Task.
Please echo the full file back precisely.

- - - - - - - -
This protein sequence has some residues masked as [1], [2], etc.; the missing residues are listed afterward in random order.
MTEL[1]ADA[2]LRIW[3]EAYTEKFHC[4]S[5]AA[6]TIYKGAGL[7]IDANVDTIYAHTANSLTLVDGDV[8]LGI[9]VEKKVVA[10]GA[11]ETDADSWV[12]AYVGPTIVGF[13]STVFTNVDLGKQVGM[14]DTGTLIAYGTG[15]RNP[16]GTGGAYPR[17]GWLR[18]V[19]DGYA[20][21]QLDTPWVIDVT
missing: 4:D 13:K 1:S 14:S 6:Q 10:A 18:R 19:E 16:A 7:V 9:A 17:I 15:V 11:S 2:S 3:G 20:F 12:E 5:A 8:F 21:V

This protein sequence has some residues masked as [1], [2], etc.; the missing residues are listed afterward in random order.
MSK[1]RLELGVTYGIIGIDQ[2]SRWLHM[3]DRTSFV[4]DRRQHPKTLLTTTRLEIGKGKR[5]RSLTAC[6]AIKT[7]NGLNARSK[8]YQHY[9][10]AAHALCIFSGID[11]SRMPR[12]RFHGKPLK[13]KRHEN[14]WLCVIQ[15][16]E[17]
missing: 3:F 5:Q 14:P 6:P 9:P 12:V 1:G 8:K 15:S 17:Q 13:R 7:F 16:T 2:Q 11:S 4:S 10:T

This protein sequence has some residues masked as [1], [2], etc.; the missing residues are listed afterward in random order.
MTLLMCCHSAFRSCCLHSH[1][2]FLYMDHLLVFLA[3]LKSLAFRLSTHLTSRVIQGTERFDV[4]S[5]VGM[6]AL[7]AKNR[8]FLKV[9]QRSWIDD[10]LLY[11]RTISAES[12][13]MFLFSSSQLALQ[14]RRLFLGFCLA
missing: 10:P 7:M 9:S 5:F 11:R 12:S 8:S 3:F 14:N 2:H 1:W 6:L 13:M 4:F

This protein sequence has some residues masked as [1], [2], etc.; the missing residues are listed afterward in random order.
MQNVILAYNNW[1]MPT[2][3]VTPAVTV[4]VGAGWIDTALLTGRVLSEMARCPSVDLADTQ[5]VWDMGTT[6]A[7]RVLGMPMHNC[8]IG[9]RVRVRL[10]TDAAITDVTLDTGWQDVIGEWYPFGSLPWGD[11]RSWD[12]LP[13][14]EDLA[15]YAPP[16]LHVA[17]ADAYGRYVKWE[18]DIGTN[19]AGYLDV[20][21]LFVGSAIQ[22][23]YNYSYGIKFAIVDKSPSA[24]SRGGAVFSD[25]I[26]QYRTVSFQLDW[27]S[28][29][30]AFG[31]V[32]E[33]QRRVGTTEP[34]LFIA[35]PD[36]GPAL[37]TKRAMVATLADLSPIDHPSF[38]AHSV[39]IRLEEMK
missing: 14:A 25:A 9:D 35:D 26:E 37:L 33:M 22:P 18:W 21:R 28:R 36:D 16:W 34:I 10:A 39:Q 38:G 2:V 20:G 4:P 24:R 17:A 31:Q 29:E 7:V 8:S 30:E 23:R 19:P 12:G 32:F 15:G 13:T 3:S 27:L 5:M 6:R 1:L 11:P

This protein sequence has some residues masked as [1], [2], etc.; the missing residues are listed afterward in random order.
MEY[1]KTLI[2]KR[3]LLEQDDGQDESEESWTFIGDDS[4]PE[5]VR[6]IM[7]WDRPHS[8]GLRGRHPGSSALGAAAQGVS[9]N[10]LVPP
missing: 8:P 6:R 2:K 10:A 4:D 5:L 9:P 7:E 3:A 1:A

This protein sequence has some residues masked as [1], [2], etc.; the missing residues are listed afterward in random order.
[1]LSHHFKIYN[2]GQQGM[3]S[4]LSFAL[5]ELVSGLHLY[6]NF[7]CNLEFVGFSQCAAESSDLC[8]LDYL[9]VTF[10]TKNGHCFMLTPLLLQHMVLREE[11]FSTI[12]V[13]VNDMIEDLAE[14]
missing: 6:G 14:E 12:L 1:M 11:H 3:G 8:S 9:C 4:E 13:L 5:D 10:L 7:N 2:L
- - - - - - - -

This protein sequence has some residues masked as [1], [2], etc.; the missing residues are listed afterward in random order.
MTEL[1]ADA[2]LRIW[3]EAYTEKFHC[4]S[5]AA[6]TIYKGAGL[7]IDANVDTIYAHTANSLTLVDGDV[8]LGI[9]VEKKVVA[10]GA[11]ETDADSWV[12]AYVGPTIVGF[13]STVFTNVDLGKQVGM[14]DTGTLIAYGTG[15]RNP[16]GTGGAYPR[17]GWLR[18]V[19]DGYA[20][21]QLDTPWVIDVT
missing: 4:D 13:K 1:S 14:S 6:Q 10:A 18:R 19:E 16:A 7:V 9:A 17:I 15:V 11:S 2:S 3:G 20:F 12:E 5:A 8:F 21:V

This protein sequence has some residues masked as [1], [2], etc.; the missing residues are listed afterward in random order.
MSK[1]RLELGVTYGIIGIDQ[2]SRWLHM[3]DRTSFV[4]DRRQHPKTLLTTTRLEIGKGKR[5]RSLTAC[6]AIKT[7]NGLNARSK[8]YQHY[9][10]AAHALCIFSGID[11]SRMPR[12]RFHGKPLK[13]KRHEN[14]WLCVIQ[15][16]E[17]
missing: 3:F 5:Q 14:P 6:P 9:P 12:V 1:G 8:K 15:S 17:Q 13:R 7:F 16:T 2:Q 11:S 4:S 10:T

This protein sequence has some residues masked as [1], [2], etc.; the missing residues are listed afterward in random order.
MTLLMCCHSAFRSCCLHSH[1][2]FLYMDHLLVFLA[3]LKSLAFRLSTHLTSRVIQGTERFDV[4]S[5]VGM[6]AL[7]AKNR[8]FLKV[9]QRSWIDD[10]LLY[11]RTISAES[12][13]MFLFSSSQLALQ[14]RRLFLGFCLA
missing: 10:P 7:M 9:S 5:F 11:R 12:S 8:S 3:F 14:N 2:H 1:W 6:L 13:M 4:F

This protein sequence has some residues masked as [1], [2], etc.; the missing residues are listed afterward in random order.
MQNVILAYNNW[1]MPT[2][3]VTPAVTV[4]VGAGWIDTALLTGRVLSEMARCPSVDLADTQ[5]VWDMGTT[6]A[7]RVLGMPMHNC[8]IG[9]RVRVRL[10]TDAAITDVTLDTGWQDVIGEWYPFGSLPWGD[11]RSWD[12]LP[13][14]EDLA[15]YAPP[16]LHVA[17]ADAYGRYVKWE[18]DIGTN[19]AGYLDV[20][21]LFVGSAIQ[22][23]YNYSYGIKFAIVDKSPSA[24]SRGGAVFSD[25]I[26]QYRTVSFQLDW[27]S[28][29][30]AFG[31]V[32]E[33]QRRVGTTEP[34]LFIA[35]PD[36]GPAL[37]TKRAMVATLADLSPIDHPSF[38]AHSV[39]IRLEEMK
missing: 14:A 25:A 9:D 35:D 26:E 37:L 33:M 22:P 18:W 21:R 28:R 36:D 16:W 34:I 10:A 39:Q 38:G 2:V 20:G 4:P 24:R 17:A 31:Q 29:E 7:V 8:S 30:E 23:R 19:P 12:G 32:F 15:G 13:T 3:S 27:L 5:M 6:R 1:L 11:P

This protein sequence has some residues masked as [1], [2], etc.; the missing residues are listed afterward in random order.
MEY[1]KTLI[2]KR[3]LLEQDDGQDESEESWTFIGDDS[4]PE[5]VR[6]IM[7]WDRPHS[8]GLRGRHPGSSALGAAAQGVS[9]N[10]LVPP
missing: 8:P 6:R 2:K 10:A 4:D 5:L 9:P 7:E 3:A 1:A

This protein sequence has some residues masked as [1], [2], etc.; the missing residues are listed afterward in random order.
[1]LSHHFKIYN[2]GQQGM[3]S[4]LSFAL[5]ELVSGLHLY[6]NF[7]CNLEFVGFSQCAAESSDLC[8]LDYL[9]VTF[10]TKNGHCFMLTPLLLQHMVLREE[11]FSTI[12]V[13]VNDMIEDLAE[14]
missing: 6:G 14:E 12:L 1:M 11:H 3:G 8:S 9:C 4:E 13:L 5:D 10:L 7:N 2:L